-prefixed aesthetics `slab_color`

and
`slab_shape`

must be used to target the color and shape of
the slab (“slab” here refers to the stack of dots) when using
`geom_dotsinterval()`

and `stat_dotsinterval()`

to
disambiguate between the point/interval and the dot stack. When using
`stat_dots()`

/`geom_dots()`

this is not
necessary.

Also note the use of `scale_color_distiller()`

, a base
ggplot2 color scale, with the `slab_color`

aesthetic by
setting the `aesthetics`

and `guide`

properties
(the latter is necessary because the default
`guide = "colorbar"`

will not work with non-standard color
aesthetics).

Another potentially useful application of post-stat aesthetic
computation is to apply thresholds on a dotplot, coloring points on one
side of a line differently. However, the default dotplot layout,
`"bin"`

, can cause dots to be on the wrong side of a cutoff
when coloring dots within dotplots. Thus it can be useful when plotting
thresholds to use the `"weave"`

or `"swarm"`

layouts, which tend to position dots closer to their true `x`

positions, rather than at bin centers:

```
ab_df = tibble(
ab = c("a", "b"),
mean = c(5, 7),
sd = c(1, 1.5)
)
ab_df %>%
ggplot(aes(y = ab, xdist = dist_normal(mean, sd), fill = after_stat(x < 6))) +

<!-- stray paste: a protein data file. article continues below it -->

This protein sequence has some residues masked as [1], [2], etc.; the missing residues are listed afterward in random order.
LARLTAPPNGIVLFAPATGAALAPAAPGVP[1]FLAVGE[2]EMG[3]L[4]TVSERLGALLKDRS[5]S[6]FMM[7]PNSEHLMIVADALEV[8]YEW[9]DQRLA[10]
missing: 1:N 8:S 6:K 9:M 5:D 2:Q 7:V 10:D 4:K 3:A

stat_dots(position = "dodge", color = NA, layout = "weave") +
labs(
title = 'stat_dots(layout = "weave")',
subtitle = "aes(fill = after_stat(x < 6))"
) +
geom_vline(xintercept = 6, alpha = 0.25) +
scale_x_continuous(breaks = 2:10)
```

Sometimes you may want to include multiple different types of slabs
in the same plot in order to take advantage of the features each slab
type provides. For example, people often combine densities with dotplots
to show the underlying datapoints that go into a density estimate,
creating so-called *rain cloud* plots.

To use multiple slab geometries together, you can use the
`side`

parameter to change which side of the interval a slab
is drawn on and set the `scale`

parameter to something around
`0.5`

(by default it is `0.9`

) so that the two
slabs do not overlap. We’ll also scale the halfeye slab thickness by
`n`

(the number of observations in each group) so that the
area of each slab represents sample size (and looks similar to the total
area of its corresponding dotplot).

We’ll use a subsample of of the data to show how it might look on a reasonably-sized dataset.

```
set.seed(12345) # for reproducibility
data.frame(
abc = c("a", "b", "b", "c"),
value = rnorm(200, c(1, 8, 8, 3), c(1, 1.5, 1.5, 1))
) %>%
ggplot(aes(y = abc, x = value, fill = abc)) +
stat_slab(aes(thickness = after_stat(pdf*n)), scale = 0.7) +